it seems my swahili/crap post was deleted by big B to keep the pax brittanica. it was a cracker.

toodles, i dare say, what what!
georgey

ps: hope that one don't tip u over the edge...

lol Brian, i'm just stirring, u can wipe if you want, its gone well past the conversation i wanted, so i thought i;d see how tightly wound mr tao is, he'd about getting ready to explode right now...

night.

George, you said:

"i doubt it. your dabbling in occultism is not what i am talking of, i'm talking of serious enquiry and knowledge."

-- i never indicated that i 'dabbled' in occultism. but i am familiar with and knowledgable about metaphysics.

"hope that one don't tip u over the edge."

-- it appears that you have little if any real understanding of where i am at. and your insinuation refelcts that.

"lol Brian, [...] i thought i;d see how tightly wound mr tao is, he'd about getting ready to explode right now."

-- well this comment of yours just goes to show what you are up to... namely that you are just trying to inflame and irritate and annoy by casting aspersions. however, you have failed. i think you don't have any idea, any clue whatsoever as to my state of mind. and i didn't even read the stuff that Brian has edited out.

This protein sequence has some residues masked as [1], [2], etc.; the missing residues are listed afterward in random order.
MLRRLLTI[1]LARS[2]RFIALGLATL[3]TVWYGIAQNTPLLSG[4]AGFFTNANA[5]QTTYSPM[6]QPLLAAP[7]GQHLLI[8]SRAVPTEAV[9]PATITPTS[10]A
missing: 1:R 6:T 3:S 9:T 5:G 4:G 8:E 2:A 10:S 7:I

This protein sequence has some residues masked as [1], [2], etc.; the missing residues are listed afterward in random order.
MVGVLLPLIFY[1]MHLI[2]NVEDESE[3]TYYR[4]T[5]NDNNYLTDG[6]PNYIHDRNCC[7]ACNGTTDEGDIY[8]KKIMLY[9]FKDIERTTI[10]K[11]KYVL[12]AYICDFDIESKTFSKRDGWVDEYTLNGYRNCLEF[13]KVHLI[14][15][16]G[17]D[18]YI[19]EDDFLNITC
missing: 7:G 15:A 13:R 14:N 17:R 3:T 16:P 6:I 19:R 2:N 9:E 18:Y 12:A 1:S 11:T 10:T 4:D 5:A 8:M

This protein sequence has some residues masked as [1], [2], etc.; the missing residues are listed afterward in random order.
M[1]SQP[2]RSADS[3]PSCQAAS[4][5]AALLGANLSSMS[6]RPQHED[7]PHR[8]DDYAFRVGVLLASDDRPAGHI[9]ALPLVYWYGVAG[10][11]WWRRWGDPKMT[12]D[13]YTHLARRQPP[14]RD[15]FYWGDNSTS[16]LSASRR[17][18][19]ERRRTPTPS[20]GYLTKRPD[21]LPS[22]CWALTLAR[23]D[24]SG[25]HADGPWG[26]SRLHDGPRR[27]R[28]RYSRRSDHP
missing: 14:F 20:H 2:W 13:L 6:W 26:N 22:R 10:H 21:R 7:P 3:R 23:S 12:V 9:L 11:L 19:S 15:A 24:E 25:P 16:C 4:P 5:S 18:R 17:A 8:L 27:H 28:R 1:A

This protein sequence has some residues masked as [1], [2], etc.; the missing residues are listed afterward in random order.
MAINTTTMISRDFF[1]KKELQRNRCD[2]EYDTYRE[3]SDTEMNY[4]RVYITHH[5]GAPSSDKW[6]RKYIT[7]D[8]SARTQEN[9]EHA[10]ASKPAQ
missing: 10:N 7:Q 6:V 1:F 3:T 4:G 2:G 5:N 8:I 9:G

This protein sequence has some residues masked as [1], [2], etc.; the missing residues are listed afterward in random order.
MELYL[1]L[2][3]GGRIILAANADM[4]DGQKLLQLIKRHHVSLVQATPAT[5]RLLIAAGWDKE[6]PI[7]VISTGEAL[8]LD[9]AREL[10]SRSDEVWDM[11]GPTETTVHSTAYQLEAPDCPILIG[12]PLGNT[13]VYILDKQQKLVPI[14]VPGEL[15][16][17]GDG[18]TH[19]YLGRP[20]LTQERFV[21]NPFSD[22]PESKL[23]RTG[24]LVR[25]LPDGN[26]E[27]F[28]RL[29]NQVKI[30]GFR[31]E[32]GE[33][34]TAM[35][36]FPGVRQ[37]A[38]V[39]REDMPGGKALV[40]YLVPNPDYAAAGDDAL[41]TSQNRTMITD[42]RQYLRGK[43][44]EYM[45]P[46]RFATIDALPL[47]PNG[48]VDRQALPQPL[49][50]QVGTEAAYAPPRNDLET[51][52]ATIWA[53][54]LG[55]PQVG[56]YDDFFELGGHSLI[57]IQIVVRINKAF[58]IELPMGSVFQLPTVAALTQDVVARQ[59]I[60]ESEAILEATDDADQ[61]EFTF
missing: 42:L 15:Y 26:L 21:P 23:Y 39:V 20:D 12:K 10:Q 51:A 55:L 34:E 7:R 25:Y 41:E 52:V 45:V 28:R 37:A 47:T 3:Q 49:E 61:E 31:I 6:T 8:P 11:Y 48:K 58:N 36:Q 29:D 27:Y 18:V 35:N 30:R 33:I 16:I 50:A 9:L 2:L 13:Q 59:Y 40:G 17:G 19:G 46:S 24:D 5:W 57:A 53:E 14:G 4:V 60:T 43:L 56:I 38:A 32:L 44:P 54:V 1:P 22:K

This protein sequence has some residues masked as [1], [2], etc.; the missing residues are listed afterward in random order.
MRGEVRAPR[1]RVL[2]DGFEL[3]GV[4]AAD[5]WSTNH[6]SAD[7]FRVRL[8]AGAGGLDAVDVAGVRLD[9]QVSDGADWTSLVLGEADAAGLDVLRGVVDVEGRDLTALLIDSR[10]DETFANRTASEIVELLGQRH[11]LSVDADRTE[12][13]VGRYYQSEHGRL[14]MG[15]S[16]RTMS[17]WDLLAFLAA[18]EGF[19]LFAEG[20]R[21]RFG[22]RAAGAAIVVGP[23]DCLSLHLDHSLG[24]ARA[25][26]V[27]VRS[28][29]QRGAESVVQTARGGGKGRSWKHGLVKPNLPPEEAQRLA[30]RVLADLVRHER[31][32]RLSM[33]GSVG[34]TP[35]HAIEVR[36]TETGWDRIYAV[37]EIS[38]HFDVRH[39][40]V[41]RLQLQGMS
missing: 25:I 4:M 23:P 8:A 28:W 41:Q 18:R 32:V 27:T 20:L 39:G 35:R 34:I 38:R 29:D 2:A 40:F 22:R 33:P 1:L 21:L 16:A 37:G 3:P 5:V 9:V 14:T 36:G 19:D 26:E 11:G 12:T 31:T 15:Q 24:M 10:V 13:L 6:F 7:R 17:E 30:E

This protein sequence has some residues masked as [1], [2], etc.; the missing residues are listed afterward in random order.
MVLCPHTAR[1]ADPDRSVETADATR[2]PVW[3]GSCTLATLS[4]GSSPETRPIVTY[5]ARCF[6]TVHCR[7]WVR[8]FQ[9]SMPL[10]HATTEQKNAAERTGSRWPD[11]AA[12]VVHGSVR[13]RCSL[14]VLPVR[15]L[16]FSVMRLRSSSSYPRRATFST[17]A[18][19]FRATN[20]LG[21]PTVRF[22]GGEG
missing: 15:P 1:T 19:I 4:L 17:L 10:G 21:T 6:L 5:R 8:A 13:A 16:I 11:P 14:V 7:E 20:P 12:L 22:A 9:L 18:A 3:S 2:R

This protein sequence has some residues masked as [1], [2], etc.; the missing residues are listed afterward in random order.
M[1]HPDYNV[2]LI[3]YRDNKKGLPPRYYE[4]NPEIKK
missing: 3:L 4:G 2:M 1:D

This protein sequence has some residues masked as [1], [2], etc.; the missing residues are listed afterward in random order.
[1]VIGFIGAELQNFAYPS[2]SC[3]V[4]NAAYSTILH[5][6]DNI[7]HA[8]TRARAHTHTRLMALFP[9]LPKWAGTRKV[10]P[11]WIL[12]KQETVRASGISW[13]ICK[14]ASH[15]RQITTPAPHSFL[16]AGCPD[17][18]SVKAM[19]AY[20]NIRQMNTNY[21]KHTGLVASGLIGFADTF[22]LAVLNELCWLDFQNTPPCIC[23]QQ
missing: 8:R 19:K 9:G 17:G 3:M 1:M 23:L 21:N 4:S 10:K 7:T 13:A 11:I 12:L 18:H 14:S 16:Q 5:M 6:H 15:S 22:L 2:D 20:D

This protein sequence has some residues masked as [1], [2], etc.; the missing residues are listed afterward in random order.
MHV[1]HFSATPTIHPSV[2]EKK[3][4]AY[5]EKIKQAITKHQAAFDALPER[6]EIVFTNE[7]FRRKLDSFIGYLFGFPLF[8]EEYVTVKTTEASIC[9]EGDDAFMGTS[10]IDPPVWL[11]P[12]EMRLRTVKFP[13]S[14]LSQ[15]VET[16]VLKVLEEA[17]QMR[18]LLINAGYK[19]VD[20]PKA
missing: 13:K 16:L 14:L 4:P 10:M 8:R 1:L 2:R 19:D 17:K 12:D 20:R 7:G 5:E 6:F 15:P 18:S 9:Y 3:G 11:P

your negative personal insination about my state of mind is quite groundless, unwarrented, and rather lame, and it is also not at all conducive to cordial, favorable and fair discussion. and thats probably why some of it was edited out. i don't know why you still can't refrain from that sort of thing. is it that you think its funny or it will make me look bad?? well it doesn't. it just makes you look bad. you failed to refute or disprove my last comment, so you thought you would try to make me look upset and angry. but you failed. people like you don't phase me at all. and you simply have no idea what my state of mind is like.

like i said, i would appreciate it if you would not continue to unnecessarily taunt and ridicule and denigrate me and/or other folks here. i don't treat you that way.